Responsible Dialogue: Why Now?

by

A friend of mine with four daughters faced a dilemma. She was planning a trip to Spain, but

she could only afford to take one. She confided in me that she was having a difficult time

deciding which daughter to choose. After she had made her choice, I asked her what factors

went into making her decision. She replied, “I picked the daughter most like me.” She went

on to say that traveling with that daughter would be easier because they shared the same

interests.

We all do that. We favor, hang out, and gravitate to the people with similar values and

viewpoints. The old saying, “Birds of a feather flock together” is true. There’s less conflict and

it’s easier to be with people who are more like we are. It’s like curling up to watch a familiar

movie after a difficult day. You don’t really need to think or pay close attention to the plot

because you already know what’s going to happen. It’s comfortable and predictable.

Our world has increasingly become an anxious place. Differences in perspectives about race

relations, immigration, politics, and social norms have led to destructive conflict in our public

and private lives. Voicing an opinion can be so polarizing that many of us choose to remain

silent. I have friends, dear friends, who will vote for a different presidential candidate, and I’m

afraid to open Pandora’s box in fear that one of us could say something to jeopardize our

friendship. This happened to my husband. His best friend of 45 years no longer speaks to him!

I’m becoming increasingly convinced that responsible dialogue is something all of us are being

called to consider. I believe responsible dialogue follows these tenets:

• Dialogue with the intent NOT to try and change someone’s opinion.

• Dialogue with no overtly negative body language, name calling, or raised voices.

• Dialogue with the respectful intent to listen to learn about the other person’s life experience.

• Dialogue with no outward judgment, advice giving, or trying to fix another person.

• Dialogue in person whenever possible. Texts, Facebook, and social media aren’t the best

choices.

• Dialogue where everyone speaks only for themselves. No hearsay or repeating what

someone else says.

• Dialogue with an equal time of listening and speaking.

Still, even with these guidelines in place for the dialogue, why take the risk? Why put ourselves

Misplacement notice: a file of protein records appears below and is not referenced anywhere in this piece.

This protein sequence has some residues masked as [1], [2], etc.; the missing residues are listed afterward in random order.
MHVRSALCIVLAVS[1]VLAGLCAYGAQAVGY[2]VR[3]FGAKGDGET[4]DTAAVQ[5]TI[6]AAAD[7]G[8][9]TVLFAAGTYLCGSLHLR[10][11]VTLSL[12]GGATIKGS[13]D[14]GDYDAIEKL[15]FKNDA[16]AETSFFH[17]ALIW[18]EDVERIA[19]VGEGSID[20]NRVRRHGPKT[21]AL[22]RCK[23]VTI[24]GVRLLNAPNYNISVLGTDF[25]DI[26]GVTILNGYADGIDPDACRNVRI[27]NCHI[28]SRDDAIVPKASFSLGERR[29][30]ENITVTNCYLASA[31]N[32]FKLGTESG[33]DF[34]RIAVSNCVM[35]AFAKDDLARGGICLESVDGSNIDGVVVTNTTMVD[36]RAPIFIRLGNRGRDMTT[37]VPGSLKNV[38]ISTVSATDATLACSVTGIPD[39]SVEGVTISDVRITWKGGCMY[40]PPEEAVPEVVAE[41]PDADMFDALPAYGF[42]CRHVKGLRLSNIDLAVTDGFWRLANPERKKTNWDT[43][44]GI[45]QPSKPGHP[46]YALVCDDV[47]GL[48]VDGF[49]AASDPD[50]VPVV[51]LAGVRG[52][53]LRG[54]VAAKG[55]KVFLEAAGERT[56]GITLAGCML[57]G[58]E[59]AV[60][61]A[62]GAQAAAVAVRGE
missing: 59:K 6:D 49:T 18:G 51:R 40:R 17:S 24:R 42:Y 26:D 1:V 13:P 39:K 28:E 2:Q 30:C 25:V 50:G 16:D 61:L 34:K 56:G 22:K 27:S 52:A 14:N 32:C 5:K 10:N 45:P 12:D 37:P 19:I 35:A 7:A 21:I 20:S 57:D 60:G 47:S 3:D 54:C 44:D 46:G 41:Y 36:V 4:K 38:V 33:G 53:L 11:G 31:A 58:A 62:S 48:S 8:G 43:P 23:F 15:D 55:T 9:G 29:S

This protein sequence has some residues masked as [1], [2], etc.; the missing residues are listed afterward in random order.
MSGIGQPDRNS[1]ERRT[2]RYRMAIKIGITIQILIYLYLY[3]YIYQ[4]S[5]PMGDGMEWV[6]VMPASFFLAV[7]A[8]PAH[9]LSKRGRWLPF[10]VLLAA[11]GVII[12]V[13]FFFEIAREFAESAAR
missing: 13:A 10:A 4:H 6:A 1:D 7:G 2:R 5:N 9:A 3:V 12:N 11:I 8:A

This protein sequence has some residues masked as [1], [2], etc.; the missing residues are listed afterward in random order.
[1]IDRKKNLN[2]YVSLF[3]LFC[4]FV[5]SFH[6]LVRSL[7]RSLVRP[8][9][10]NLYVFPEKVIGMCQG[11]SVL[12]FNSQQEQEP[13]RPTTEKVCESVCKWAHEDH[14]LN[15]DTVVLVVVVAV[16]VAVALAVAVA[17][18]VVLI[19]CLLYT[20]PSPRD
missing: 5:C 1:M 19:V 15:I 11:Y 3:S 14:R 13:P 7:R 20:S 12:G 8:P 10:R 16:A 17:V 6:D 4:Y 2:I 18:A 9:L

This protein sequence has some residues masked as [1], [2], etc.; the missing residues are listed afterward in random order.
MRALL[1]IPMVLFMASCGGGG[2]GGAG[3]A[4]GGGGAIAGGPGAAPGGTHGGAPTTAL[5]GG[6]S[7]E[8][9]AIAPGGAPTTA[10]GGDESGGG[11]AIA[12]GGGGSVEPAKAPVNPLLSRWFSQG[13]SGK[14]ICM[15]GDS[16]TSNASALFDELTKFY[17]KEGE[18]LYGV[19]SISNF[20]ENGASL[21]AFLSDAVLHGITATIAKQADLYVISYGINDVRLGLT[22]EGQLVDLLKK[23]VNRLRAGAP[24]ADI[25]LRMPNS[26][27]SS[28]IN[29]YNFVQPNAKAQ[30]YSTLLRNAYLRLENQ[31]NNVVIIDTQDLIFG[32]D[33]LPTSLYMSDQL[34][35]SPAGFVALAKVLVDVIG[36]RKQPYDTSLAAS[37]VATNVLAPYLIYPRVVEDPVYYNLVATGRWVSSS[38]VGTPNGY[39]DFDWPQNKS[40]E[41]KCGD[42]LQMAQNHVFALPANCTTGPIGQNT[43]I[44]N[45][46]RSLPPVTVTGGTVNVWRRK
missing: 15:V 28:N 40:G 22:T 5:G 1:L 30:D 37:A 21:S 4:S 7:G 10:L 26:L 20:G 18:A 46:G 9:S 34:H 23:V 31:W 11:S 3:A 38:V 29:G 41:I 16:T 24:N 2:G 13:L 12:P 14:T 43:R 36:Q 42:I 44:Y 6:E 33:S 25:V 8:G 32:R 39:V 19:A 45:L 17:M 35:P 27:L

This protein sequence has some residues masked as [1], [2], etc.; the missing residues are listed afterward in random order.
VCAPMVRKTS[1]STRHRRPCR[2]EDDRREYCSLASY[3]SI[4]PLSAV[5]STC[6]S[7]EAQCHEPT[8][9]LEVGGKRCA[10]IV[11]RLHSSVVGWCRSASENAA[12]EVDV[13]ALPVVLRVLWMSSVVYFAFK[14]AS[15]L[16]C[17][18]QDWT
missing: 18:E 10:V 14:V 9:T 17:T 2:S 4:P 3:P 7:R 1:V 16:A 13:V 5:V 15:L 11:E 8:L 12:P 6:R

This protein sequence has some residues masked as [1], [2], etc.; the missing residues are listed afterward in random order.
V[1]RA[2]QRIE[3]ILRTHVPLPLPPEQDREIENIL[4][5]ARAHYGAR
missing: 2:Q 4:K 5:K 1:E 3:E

through the possibility of being hurt or injured by dialogue gone wrong? The answer for me is

simple. I have grown both personally and professionally by listening and processing my

thoughts with others. There have been times when I was 100% positive I was right that my

facts were straight, and I knew why the other person said what they said. And I had

everything wrong.

There’s also a deeper reason. I think our nation has forgotten how to dialogue with people with

whom we disagree without a major conflict erupting. We’ve lost healthy dialogue skills in our

quest to be on the “right” side. There seems to be little curiosity about another person’s

perspective, and if it doesn’t line up with ours, they are automatically wrong. Governor Bill Lee

of Tennessee said, “We can disagree and stand firm for our beliefs and principles, but we

should never forget the dignity of the other human being.”

The current distrust and pain that is evident in our public discourse encourages destructive

communication that is destroying more intimate relationships. We are relational beings, and

the quality of our relationships can determine the quality of our lives. With some forethought

and planning, even establishing guidelines for the dialogue, like the ones above, we can sit

down together for a substantive dialogue.My children’s and grandchildren’s generation will benefit from our willingness and ability to

participate in such a dialogue, even one that is temporarily uncomfortable, for a greater, long-

term benefit for ourselves, our friends and families, our communities, and our nation As we

lead from whatever space in which we are called, we are in a unique position to model what

healthy conflict looks like. This is ours to do.